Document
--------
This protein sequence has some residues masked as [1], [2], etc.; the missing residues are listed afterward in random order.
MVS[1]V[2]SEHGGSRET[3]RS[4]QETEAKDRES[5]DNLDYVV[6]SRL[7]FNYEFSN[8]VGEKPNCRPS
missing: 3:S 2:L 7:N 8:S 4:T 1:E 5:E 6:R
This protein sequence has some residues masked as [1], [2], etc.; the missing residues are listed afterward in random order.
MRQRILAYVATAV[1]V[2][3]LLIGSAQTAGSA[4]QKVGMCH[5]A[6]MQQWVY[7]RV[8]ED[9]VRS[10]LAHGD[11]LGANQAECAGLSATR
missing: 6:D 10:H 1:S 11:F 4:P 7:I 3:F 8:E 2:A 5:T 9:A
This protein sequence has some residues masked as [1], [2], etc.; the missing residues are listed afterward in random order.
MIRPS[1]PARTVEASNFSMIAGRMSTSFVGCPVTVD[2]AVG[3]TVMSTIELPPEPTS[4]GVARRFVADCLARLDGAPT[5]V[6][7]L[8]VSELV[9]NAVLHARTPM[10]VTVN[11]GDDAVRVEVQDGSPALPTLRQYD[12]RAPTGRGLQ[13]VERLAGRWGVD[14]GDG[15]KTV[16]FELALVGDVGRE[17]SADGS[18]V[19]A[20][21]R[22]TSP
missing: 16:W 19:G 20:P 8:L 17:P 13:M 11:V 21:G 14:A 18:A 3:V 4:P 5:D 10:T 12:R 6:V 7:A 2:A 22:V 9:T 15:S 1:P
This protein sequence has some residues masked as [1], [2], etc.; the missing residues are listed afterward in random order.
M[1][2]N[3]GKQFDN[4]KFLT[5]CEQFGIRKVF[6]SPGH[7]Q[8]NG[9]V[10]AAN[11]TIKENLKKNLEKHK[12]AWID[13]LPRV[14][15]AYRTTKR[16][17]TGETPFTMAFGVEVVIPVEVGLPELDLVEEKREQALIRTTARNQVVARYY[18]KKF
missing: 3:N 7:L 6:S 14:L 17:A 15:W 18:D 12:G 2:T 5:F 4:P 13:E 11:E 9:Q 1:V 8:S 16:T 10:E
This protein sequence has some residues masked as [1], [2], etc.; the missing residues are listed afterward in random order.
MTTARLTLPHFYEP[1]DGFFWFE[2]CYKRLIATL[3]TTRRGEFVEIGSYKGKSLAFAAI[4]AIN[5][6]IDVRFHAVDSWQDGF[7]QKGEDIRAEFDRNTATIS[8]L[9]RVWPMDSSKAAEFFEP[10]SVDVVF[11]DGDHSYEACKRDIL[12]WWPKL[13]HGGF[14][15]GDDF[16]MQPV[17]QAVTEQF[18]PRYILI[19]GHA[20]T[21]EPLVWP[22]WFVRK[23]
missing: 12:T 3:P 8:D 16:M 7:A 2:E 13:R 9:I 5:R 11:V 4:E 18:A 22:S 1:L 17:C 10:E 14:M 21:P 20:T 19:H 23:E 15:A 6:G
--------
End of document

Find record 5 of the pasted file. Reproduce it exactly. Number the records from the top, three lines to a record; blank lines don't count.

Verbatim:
This protein sequence has some residues masked as [1], [2], etc.; the missing residues are listed afterward in random order.
MTTARLTLPHFYEP[1]DGFFWFE[2]CYKRLIATL[3]TTRRGEFVEIGSYKGKSLAFAAI[4]AIN[5][6]IDVRFHAVDSWQDGF[7]QKGEDIRAEFDRNTATIS[8]L[9]RVWPMDSSKAAEFFEP[10]SVDVVF[11]DGDHSYEACKRDIL[12]WWPKL[13]HGGF[14][15]GDDF[16]MQPV[17]QAVTEQF[18]PRYILI[19]GHA[20]T[21]EPLVWP[22]WFVRK[23]
missing: 12:T 3:P 8:D 16:M 7:A 2:E 13:R 9:I 5:R 11:V 4:E 18:A 22:S 1:L 17:C 10:E 14:M 21:P 20:T 19:H 23:E 15:A 6:G